How Physical Education in Schools Benefits Students

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How Physical Education in Schools Benefits Students

How Physical Education in Schools Benefits Students

Physical Education in Schools Boosts Academic Performance

The benefits of physical education in schools are far-reaching, including both increased student physical health and better academic performance. Conversely, a lack of physical activity among youth is known to increase the risk of obesity, cardiovascular disease, diabetes, high blood pressure, and more. By promoting physical education (P.E.) in schools, educators are in a prime position to help students establish life-long healthy behavior patterns and boost scholastic success.

Physical Activity Benefits

The U.S. Department of Health and Human Services recommends 60 minutes of daily physical activity for youth aged 6–17 years, while research shows that behavior habits established during childhood often prevail into adulthood. Regular physical activity during youth is known to have the following benefits:


  • Builds healthy bones
  • Improves strength and endurance
  • Reduces stress and anxiety
  • Helps control weight/reduces the risk of obesity
  • Improves blood pressure and cholesterol levels
  • Reduces feelings of depression
  • Boosts self-esteem
  • Promotes psychological well-being

Effects of Physical Education on Learning

In addition, physical education in schools has been shown to have positive effects upon learning, including:


  • Increased concentration
  • Increased attentiveness in class
  • Better grades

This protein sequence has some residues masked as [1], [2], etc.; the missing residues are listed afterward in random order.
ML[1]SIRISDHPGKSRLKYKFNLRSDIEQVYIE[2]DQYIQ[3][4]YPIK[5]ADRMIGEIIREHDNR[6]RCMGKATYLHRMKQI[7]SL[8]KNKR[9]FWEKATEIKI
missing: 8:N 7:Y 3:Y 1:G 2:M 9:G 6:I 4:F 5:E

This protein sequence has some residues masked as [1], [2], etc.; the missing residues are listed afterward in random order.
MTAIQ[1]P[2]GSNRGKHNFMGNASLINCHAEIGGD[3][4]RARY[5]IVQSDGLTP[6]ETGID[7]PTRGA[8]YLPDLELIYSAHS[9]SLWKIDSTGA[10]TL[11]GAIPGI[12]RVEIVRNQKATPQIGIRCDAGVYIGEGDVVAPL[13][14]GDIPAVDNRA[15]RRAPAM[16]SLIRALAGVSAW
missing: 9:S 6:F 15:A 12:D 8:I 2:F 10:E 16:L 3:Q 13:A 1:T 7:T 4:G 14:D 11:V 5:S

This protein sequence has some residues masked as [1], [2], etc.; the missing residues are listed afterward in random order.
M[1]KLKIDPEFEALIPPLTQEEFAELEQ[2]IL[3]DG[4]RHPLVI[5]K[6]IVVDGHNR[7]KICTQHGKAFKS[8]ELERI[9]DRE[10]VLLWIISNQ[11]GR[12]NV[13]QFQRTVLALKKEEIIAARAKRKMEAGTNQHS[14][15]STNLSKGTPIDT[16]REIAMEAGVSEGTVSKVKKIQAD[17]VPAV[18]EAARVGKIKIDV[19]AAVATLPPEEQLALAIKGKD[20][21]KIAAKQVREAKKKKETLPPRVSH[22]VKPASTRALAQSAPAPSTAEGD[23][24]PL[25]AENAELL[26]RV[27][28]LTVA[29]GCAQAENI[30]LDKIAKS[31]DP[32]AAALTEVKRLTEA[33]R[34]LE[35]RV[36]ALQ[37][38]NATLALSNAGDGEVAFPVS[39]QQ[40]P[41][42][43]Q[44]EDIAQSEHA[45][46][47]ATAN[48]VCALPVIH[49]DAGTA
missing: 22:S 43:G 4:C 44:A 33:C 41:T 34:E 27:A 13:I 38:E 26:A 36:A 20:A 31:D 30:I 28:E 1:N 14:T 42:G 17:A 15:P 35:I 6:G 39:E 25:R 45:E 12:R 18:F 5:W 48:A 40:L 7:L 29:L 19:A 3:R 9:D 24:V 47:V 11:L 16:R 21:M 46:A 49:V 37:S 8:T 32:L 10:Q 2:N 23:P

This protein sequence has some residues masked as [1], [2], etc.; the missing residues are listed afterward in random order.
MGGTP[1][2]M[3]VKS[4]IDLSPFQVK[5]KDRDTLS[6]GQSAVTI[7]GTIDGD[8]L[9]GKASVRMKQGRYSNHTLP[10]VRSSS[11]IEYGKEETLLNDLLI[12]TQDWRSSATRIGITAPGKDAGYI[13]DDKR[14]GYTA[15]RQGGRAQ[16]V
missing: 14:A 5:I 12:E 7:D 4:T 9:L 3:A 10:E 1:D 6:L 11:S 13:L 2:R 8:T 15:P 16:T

• Better behavior

Student Participation in P.E. Classes

Yet despite the inherent rewards, the Centers for Disease Control and Prevention (CDC) reports that participation in physical education classes among students has been steadily declining, with only 24% of grade 12 students attending physical education classes, down from only 41% of grade 9 students. This is especially troubling given that insufficient physical activity is one of the top health risk behaviors contributing to adolescent and teenage death and injury, along with tobacco, drug, and alcohol use, unhealthy diet, and injurious/violent behaviors.

On the positive side, research studies show that a mere 20 minutes of walking affects brain functioning, helping to stimulate students’ minds and improve academic success. Not only has a strong correlation been found between high fitness scores and high academic scores, but children who participate in P.E. are more likely to remain active during after-school hours.

How to Promote Physical Education in Children

The following are some of the ways educators can promote physical education both inside and outside the classroom:


  • Incorporate classroom-based physical activities
  • Encourage physical activities during recess
  • Provide physical education taught by a qualified PE teacher to all students
  • Invest in athletic and gym equipment
  • Sponsor school sports teams
  • Promote interscholastic sports
  • Share community sports facilities
  • Work with communities to provide after-school physical activity programs for children and teens

The old adage that ‘an ounce of prevention is worth a pound of cure’ puts the obligation directly on school health programs to reduce the incidence of student risky behaviors and increase the odds of academic success by promoting physical education at all grade levels. Investing in students’ physical health today will allow them to reap the rich rewards far into the future.

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